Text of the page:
At the time, these things seemed to take away from being able to produce artwork.  In reality, this life experience helped me take care of myself and learn how to achieve balance. My job allowed me to interact with other people so I never felt isolated. My employer was extremely supportive and allowed me to do illustrations for in-store displays and put up my artwork in the store. And the dog? Well, she was the main character in my thesis, the subject of numerous art pieces, and daily hikes and outings with her were my inspirational tonic.

So even though I felt like I was crawling through these days trying play to catch up all of the time – it made me a more disciplined artist and also helped me once I had my daughter. Which is a daily and lifelong a challenge (as it is for all moms) because you will always be a mom first.  I know that life-balance is so important and when I get frustrated that maybe I won’t get as much work done as I’d like to because I have to play hide-and-seek I remember… I GET to play hide-and-seek.  Not every parent is so lucky.  And there is inspiration in that as well.

Please tell us about Keller Kiddo Designs.
I know it sounds cliché but I have always loved animals. They have been a constant subject in my work. The art itself originally came out of gifts for friends and family, so many of the subjects started out very specific. Then the images just started coming to me without certain people involved, and Keller Kiddo Designs was born.

Each piece is hand drawn and hand inked, so the structure is in keeping to my illustration style. Once the inked drawing is scanned I create my color digitally. It becomes this nice combination of the warmth of hand done artwork with a crisp modern flair. I’ve always been fascinated with line work so there is an emphasis on line and simplicity without being simple. I also carefully select each subject and make sure I’m true to that animal. It is not this sort of homogenized drawing of just “an owl” – but I have chosen Barn Owls.  This specificity makes the work more genuine and my character development gives them life.  I also try to create a relatability between my audience and my subject – as if to say these animals aren’t really that different from us.

Within each piece I try to create a little slice of a story. I design relationships with the characters and put them in certain situations. I try to think “Who IS this little critter? What are they doing? What are they thinking?” Even if it’s simple, there is substance there and I think the viewers feel that. I try to make each piece a little different so you can find something new or special in each one.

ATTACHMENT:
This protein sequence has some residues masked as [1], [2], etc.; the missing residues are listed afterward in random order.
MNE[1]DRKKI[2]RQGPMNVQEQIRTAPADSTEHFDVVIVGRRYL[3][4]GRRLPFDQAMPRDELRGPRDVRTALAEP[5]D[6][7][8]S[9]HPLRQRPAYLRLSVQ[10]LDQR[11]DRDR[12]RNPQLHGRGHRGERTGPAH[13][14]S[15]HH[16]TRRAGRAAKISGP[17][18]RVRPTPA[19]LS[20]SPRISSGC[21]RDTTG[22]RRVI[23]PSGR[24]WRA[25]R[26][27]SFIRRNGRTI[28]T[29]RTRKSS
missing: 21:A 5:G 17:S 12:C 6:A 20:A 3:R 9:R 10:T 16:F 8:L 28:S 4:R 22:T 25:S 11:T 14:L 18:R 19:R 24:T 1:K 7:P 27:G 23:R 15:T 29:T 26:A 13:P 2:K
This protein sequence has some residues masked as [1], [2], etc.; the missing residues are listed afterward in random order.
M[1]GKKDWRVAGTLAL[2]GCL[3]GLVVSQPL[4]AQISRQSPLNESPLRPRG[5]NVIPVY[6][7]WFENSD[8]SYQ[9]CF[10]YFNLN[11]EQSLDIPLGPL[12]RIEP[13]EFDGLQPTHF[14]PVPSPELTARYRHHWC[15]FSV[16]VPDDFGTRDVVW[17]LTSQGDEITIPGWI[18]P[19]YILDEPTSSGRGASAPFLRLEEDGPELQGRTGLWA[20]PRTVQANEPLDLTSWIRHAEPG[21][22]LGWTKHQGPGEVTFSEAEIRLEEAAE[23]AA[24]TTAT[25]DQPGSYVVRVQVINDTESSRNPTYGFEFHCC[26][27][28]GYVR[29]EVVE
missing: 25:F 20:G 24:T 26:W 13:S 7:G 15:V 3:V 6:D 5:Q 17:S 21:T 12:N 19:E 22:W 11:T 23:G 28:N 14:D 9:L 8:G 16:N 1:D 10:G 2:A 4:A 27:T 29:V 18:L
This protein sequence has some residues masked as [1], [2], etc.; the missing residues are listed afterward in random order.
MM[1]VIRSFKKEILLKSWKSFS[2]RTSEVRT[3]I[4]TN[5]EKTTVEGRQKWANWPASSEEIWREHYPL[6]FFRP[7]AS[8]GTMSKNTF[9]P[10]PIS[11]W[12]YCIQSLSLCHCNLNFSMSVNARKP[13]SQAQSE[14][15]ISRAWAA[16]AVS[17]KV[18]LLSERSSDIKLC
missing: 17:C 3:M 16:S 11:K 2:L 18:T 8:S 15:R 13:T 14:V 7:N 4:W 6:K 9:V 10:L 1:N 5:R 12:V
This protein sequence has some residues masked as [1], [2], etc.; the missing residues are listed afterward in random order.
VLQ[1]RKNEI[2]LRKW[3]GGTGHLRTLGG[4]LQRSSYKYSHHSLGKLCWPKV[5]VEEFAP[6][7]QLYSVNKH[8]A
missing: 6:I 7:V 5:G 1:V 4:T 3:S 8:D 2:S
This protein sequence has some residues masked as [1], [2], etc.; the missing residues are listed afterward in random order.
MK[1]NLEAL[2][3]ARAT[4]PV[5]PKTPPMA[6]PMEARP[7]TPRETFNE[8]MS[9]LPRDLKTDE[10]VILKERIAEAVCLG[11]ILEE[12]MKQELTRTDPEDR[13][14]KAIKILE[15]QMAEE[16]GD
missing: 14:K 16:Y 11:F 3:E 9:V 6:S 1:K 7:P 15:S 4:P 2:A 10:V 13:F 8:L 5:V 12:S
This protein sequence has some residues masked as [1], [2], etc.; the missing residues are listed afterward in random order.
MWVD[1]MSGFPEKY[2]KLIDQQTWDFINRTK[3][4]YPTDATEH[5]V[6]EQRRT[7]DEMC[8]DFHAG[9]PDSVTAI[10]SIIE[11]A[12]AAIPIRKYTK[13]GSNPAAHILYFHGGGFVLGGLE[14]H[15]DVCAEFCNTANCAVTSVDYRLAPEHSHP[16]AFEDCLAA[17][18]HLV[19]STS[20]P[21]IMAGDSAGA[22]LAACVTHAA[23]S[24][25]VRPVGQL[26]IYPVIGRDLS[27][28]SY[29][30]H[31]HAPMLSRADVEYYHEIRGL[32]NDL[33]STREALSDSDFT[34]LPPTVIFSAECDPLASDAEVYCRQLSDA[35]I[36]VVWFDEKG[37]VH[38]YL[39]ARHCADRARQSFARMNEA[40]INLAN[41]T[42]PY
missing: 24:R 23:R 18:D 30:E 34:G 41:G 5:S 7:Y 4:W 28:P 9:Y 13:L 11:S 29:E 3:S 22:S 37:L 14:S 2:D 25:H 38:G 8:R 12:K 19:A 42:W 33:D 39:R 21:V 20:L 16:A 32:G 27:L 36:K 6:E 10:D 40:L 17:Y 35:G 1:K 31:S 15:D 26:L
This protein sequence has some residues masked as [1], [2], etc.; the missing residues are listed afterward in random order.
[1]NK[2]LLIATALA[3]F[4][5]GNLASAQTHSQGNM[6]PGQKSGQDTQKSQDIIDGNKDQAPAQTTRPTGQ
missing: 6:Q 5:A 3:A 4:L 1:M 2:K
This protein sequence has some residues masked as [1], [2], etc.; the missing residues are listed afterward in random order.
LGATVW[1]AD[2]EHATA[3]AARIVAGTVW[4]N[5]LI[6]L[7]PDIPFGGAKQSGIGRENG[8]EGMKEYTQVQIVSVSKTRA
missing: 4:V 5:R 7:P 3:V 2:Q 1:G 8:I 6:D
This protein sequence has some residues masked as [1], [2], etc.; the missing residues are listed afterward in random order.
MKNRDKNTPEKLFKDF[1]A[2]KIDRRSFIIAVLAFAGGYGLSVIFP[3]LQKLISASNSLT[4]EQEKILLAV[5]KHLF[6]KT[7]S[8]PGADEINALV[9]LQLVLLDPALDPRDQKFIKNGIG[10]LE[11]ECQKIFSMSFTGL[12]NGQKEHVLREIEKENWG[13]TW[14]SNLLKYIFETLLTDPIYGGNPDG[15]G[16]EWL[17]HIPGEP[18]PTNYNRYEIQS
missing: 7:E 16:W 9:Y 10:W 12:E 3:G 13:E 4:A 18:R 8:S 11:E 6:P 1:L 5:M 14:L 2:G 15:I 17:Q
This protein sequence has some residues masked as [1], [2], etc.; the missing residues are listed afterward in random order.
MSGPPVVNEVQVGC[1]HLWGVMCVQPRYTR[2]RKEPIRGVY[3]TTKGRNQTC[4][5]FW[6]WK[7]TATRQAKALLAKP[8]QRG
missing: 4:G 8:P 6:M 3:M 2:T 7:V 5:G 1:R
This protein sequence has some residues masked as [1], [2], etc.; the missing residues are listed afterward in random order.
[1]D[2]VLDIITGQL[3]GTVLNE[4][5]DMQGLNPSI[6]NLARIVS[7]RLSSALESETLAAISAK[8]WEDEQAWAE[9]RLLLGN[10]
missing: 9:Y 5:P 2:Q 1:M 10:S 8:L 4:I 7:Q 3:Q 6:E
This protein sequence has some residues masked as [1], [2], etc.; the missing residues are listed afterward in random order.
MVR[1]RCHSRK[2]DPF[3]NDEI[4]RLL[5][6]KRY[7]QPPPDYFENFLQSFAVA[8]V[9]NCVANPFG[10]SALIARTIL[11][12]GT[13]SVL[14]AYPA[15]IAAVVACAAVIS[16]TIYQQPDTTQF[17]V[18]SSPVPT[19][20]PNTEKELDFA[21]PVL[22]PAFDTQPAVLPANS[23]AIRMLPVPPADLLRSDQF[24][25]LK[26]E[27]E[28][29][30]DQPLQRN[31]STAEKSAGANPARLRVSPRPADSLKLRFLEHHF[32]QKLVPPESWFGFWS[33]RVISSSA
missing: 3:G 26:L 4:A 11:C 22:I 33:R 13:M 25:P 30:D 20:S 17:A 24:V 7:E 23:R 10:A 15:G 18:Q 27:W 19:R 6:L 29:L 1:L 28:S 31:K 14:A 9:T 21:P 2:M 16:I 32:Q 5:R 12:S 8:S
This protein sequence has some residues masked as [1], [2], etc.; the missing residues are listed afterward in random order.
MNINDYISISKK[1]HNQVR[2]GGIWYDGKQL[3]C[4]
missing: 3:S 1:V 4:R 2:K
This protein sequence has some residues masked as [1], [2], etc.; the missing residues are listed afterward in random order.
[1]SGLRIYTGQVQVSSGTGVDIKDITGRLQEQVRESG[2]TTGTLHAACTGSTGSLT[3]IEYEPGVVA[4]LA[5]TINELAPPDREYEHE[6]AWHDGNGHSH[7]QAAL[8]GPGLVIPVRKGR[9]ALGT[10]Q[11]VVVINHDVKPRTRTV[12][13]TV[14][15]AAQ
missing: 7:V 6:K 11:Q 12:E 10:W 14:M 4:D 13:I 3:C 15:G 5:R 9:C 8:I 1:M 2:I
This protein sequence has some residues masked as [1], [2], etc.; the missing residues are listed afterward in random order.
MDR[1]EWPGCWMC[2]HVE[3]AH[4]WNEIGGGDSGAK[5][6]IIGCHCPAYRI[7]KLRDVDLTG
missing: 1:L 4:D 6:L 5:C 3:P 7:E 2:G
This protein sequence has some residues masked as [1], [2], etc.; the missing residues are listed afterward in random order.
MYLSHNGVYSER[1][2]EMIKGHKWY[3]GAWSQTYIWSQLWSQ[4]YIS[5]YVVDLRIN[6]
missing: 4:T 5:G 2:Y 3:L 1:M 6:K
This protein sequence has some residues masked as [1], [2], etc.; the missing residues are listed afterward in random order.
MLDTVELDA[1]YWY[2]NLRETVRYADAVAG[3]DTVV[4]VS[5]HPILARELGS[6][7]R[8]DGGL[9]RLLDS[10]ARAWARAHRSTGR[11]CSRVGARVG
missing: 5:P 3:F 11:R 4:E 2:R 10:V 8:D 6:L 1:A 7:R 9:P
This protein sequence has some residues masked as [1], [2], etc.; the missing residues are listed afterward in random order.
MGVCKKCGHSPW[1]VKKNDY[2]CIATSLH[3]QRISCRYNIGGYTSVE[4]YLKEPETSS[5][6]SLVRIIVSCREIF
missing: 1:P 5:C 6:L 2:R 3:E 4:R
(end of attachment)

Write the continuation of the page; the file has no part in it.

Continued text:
It makes me so proud when people really stop in their tracks in front of my booth, look at my work for a while and smile. Or when children purchase pieces for themselves, it means the world to me because they are a big part of my audience. But no matter what the animal is and who the viewer is, there is a relationship that I hope to cultivate. It is my way of bringing us closer together and relating to the creatures we share the planet with.

Do you look back particularly fondly on any memories from childhood?
That’s tough to say, I have a lot of great memories from my childhood.

I would have to say that there isn’t anything really specific – it’s just a feeling and a mood. Like lying in the grass in my backyard looking at the stars on a warm summer nights or playing Frisbee with my childhood dog and trying to use her as a pillow (unsuccessfully). The smell of dirt in the spring and swinging on my swing set before I had to catch the bus to school. I do remember drawing a lot of the time – I would actually make these comic books and stories about my favorite rock band at the time and my best friend would come over and we’d hide in the closet and she’d read them. Probably the beginning of my illustration career!

But like I said, it’s not just about making art, it’s really just that feeling of freedom and lack of worry. The ability to play and play and play. To be whomever you wanted and to travel where ever you wanted in your mind.

I think that’s probably is reflected in my work somehow – because for me I don’t think my inner child has ever really left. Nor would I want her to…


  • Matted Prints – $20.00
  • Framed, Matted, and Signed Prints – $40.00 – $65.00
  • Commissioned/Custom Artwork – $200.00 (starting cost)

Contact Info:

Getting in touch: VoyageChicago is built on recommendations from the community; it’s how we uncover hidden gems, so if you know someone who deserves recognition please let us know here.


  1. Judy Pekelsma

    December 12, 2018 at 2:52 pm

    Great article, Jennifer
    It is fun to see how our classmates are progressing. You have really found a place for yourself to be creative and send out your art. Well done!